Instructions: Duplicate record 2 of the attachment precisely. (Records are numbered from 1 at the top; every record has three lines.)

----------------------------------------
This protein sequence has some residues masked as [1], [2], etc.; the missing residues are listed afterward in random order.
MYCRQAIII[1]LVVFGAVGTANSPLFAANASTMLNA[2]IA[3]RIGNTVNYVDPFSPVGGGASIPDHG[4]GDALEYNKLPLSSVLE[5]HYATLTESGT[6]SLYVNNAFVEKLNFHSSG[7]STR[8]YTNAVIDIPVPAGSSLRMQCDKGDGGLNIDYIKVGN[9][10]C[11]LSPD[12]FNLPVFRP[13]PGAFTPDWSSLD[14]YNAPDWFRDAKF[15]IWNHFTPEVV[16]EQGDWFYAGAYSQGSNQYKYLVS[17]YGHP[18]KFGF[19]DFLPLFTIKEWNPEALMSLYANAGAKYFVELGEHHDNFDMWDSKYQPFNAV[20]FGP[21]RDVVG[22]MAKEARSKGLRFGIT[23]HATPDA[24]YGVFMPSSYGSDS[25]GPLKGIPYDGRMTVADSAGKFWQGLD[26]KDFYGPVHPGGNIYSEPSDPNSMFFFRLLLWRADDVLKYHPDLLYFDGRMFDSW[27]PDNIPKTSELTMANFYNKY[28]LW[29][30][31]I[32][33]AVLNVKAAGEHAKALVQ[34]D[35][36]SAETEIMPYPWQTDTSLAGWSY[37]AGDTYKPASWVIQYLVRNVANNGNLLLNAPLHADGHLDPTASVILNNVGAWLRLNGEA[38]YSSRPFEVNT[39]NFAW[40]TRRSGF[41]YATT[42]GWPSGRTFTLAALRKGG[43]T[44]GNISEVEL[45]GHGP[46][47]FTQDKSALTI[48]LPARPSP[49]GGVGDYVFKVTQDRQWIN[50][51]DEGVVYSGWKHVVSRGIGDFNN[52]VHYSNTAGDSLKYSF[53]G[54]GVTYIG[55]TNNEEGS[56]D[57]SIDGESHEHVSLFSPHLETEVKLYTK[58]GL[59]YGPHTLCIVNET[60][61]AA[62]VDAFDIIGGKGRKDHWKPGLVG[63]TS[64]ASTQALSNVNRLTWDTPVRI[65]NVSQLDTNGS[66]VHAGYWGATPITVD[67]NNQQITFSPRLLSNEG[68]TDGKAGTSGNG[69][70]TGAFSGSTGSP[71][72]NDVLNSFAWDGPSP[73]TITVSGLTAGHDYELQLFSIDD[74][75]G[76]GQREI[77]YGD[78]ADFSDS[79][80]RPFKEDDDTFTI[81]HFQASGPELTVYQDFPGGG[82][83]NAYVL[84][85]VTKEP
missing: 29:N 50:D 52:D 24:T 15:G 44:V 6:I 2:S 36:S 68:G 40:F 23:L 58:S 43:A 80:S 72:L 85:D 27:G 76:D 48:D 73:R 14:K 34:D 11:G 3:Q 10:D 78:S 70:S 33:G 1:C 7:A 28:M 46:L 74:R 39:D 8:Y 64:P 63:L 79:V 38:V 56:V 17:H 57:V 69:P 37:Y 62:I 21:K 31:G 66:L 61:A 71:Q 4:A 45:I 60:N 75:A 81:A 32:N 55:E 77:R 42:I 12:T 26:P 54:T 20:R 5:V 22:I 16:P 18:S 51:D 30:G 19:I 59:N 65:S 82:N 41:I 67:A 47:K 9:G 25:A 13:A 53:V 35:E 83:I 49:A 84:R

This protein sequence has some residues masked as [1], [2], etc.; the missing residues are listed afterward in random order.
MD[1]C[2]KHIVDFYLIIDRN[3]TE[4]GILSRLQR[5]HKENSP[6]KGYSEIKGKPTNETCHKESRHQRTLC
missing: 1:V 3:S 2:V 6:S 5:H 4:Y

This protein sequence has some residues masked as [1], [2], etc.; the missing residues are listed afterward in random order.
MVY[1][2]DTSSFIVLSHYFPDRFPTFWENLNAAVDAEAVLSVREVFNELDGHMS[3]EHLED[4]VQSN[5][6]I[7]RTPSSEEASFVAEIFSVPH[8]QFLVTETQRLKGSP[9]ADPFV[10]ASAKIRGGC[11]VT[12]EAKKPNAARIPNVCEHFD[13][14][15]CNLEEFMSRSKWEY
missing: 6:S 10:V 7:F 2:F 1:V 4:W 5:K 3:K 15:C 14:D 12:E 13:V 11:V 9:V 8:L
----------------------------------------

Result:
This protein sequence has some residues masked as [1], [2], etc.; the missing residues are listed afterward in random order.
MD[1]C[2]KHIVDFYLIIDRN[3]TE[4]GILSRLQR[5]HKENSP[6]KGYSEIKGKPTNETCHKESRHQRTLC
missing: 1:V 3:S 2:V 6:S 5:H 4:Y